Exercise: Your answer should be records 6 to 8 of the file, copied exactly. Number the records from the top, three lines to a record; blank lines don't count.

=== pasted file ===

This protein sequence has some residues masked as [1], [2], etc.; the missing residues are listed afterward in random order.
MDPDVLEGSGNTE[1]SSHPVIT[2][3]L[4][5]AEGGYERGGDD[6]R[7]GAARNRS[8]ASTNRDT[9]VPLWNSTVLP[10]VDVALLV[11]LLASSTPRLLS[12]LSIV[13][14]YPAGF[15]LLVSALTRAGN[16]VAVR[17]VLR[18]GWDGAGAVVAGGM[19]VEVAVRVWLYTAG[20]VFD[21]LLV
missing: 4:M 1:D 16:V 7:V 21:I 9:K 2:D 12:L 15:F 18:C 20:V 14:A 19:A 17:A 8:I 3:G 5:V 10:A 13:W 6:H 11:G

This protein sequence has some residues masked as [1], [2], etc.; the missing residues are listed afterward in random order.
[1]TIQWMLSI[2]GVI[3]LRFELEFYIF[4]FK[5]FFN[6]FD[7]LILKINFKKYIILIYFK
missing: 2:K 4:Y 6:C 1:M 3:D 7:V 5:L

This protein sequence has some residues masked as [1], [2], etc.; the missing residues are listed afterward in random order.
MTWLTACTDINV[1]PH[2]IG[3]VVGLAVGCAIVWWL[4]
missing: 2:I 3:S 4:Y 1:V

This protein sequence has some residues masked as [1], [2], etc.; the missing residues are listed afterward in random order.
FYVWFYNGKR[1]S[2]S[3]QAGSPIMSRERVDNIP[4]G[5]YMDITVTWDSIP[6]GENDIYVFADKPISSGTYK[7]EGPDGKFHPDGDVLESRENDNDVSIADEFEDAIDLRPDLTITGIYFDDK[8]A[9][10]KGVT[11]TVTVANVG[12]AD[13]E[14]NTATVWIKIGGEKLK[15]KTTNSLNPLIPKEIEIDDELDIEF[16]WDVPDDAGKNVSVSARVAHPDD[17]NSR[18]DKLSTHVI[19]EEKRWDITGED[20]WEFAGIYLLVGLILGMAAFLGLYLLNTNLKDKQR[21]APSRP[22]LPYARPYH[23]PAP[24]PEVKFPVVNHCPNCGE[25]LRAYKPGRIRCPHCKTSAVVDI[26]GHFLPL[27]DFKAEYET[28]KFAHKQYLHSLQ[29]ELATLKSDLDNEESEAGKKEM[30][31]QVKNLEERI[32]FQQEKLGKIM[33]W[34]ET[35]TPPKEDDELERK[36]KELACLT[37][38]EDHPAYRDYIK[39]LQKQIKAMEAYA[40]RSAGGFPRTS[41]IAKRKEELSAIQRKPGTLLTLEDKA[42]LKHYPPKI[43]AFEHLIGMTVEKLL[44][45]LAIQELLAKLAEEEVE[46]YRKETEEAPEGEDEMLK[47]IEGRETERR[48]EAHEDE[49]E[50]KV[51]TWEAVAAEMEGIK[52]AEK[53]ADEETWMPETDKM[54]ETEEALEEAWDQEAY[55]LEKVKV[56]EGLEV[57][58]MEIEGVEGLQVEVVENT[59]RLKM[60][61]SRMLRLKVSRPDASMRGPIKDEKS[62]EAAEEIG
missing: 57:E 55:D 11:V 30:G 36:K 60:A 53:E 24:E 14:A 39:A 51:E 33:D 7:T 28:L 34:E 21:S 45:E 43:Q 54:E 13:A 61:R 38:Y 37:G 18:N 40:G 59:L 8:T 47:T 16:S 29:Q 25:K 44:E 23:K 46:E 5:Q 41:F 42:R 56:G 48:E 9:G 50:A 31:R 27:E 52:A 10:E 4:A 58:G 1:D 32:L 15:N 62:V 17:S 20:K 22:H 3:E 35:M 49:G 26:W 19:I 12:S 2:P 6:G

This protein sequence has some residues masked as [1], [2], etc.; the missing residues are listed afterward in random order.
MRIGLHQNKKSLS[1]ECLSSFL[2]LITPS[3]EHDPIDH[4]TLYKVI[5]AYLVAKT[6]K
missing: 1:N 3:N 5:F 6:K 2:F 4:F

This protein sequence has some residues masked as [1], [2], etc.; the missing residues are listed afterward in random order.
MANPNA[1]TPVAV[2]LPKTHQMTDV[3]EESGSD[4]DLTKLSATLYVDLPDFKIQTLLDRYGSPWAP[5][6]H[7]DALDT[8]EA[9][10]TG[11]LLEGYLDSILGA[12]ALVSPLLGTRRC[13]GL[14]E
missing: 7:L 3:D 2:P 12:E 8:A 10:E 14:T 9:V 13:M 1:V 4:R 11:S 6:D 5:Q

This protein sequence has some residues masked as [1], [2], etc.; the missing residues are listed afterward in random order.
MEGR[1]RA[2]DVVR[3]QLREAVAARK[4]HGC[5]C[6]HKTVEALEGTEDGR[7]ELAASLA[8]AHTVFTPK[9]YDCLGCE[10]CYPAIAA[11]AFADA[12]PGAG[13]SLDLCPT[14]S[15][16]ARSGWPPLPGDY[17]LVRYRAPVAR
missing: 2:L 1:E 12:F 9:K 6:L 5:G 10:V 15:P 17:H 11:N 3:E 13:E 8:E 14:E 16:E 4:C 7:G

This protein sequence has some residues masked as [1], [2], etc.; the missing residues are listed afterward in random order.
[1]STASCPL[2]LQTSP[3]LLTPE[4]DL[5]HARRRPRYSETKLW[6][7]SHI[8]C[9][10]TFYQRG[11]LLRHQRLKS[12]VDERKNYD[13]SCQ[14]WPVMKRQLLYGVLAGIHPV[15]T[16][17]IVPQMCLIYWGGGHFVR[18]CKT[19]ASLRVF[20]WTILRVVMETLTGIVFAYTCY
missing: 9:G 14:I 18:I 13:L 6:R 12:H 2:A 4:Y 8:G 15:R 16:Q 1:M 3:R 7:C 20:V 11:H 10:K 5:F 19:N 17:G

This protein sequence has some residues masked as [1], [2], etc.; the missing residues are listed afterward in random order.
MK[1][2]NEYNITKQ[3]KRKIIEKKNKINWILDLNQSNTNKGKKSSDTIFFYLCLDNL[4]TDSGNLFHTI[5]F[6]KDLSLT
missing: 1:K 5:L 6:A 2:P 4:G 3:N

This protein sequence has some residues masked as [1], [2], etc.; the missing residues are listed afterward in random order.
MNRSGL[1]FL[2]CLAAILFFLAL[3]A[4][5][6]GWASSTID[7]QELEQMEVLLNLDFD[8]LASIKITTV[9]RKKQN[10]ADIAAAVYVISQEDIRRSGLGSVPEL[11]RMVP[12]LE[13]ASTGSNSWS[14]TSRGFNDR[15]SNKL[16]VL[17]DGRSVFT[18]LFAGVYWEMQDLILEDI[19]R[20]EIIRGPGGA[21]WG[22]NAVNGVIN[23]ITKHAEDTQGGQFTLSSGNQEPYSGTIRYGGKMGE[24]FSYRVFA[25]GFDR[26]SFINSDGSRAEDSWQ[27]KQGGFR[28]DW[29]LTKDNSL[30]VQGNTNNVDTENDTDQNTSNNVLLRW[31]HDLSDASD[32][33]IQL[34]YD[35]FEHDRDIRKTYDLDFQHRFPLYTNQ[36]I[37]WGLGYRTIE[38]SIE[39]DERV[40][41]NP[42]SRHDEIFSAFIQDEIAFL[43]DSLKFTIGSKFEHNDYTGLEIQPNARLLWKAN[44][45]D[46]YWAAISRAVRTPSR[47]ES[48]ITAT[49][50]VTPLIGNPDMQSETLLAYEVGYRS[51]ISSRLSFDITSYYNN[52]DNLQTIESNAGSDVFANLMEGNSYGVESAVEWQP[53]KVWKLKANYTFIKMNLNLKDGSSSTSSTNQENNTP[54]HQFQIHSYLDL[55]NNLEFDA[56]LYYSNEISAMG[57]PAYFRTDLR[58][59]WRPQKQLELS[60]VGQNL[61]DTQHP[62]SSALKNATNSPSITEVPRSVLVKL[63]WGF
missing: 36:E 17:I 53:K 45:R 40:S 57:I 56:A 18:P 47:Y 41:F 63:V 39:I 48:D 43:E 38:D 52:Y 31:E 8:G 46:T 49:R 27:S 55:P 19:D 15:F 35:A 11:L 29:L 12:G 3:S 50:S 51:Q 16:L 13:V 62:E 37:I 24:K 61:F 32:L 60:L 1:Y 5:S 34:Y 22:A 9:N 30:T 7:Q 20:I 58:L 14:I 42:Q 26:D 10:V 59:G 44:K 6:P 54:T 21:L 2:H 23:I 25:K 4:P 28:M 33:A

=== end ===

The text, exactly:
This protein sequence has some residues masked as [1], [2], etc.; the missing residues are listed afterward in random order.
MANPNA[1]TPVAV[2]LPKTHQMTDV[3]EESGSD[4]DLTKLSATLYVDLPDFKIQTLLDRYGSPWAP[5][6]H[7]DALDT[8]EA[9][10]TG[11]LLEGYLDSILGA[12]ALVSPLLGTRRC[13]GL[14]E
missing: 7:L 3:D 2:P 12:E 8:A 10:E 14:T 9:V 13:M 1:V 4:R 11:S 6:D 5:Q

This protein sequence has some residues masked as [1], [2], etc.; the missing residues are listed afterward in random order.
MEGR[1]RA[2]DVVR[3]QLREAVAARK[4]HGC[5]C[6]HKTVEALEGTEDGR[7]ELAASLA[8]AHTVFTPK[9]YDCLGCE[10]CYPAIAA[11]AFADA[12]PGAG[13]SLDLCPT[14]S[15][16]ARSGWPPLPGDY[17]LVRYRAPVAR
missing: 2:L 1:E 12:F 9:K 6:L 5:G 10:V 15:P 17:H 11:N 3:E 13:E 8:E 14:E 16:E 4:C 7:G

This protein sequence has some residues masked as [1], [2], etc.; the missing residues are listed afterward in random order.
[1]STASCPL[2]LQTSP[3]LLTPE[4]DL[5]HARRRPRYSETKLW[6][7]SHI[8]C[9][10]TFYQRG[11]LLRHQRLKS[12]VDERKNYD[13]SCQ[14]WPVMKRQLLYGVLAGIHPV[15]T[16][17]IVPQMCLIYWGGGHFVR[18]CKT[19]ASLRVF[20]WTILRVVMETLTGIVFAYTCY
missing: 9:G 14:I 18:I 13:L 6:R 12:H 2:A 4:Y 8:G 15:R 16:Q 1:M 3:R 7:C 20:V 11:H 10:K 5:F 19:N 17:G